Market Dominance and Barriers to Competition in Financial Trading Venues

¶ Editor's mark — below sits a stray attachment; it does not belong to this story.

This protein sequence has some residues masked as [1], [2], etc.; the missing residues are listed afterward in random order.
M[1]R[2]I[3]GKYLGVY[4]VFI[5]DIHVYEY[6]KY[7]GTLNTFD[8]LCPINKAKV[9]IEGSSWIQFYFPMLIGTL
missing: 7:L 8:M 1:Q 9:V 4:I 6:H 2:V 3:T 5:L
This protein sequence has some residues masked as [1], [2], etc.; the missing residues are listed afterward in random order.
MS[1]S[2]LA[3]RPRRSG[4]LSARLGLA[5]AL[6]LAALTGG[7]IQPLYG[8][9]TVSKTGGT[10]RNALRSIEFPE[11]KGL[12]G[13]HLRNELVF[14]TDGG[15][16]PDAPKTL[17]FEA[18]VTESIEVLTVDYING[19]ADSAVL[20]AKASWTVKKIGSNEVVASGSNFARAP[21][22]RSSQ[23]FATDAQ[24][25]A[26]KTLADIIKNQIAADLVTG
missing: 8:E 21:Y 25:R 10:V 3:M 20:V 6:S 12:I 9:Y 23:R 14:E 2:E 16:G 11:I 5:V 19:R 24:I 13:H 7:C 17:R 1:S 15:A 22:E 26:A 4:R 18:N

The Market in Financial Instruments Directive (MiFID) aims to increase competition and to foster client protection in the European financial market. Among other provisions, it abolishes the concentration rule and challenges the market power of existing trading venues. The directive introduces venue competition in order to achieve better execution and ultimately lower trading costs. In this paper I address the question of whether fostering competition between alternative trading venues alone may or not be able to impact actual competition in the market. I consider two reasons for why it may not: direct network effects together with increasing returns to scale, and post-trading constraints. In particular, I (a) evaluate the actual degree of competition between trading venues, (b) measure the impact of network effects on competition, and lastly (c) assess the barriers to competition induced by post-trading constraints. The results imply that financial intermediaries tend to value liquidity more (than total fees) when deciding where to route a given order for execution - implying that being the incumbent venue translates into a competitive advantage. Furthermore, eliminating the mentioned barriers to competition seems to be associated with a significant decrease (of a similar magnitude) in the asymmetry of the industry.
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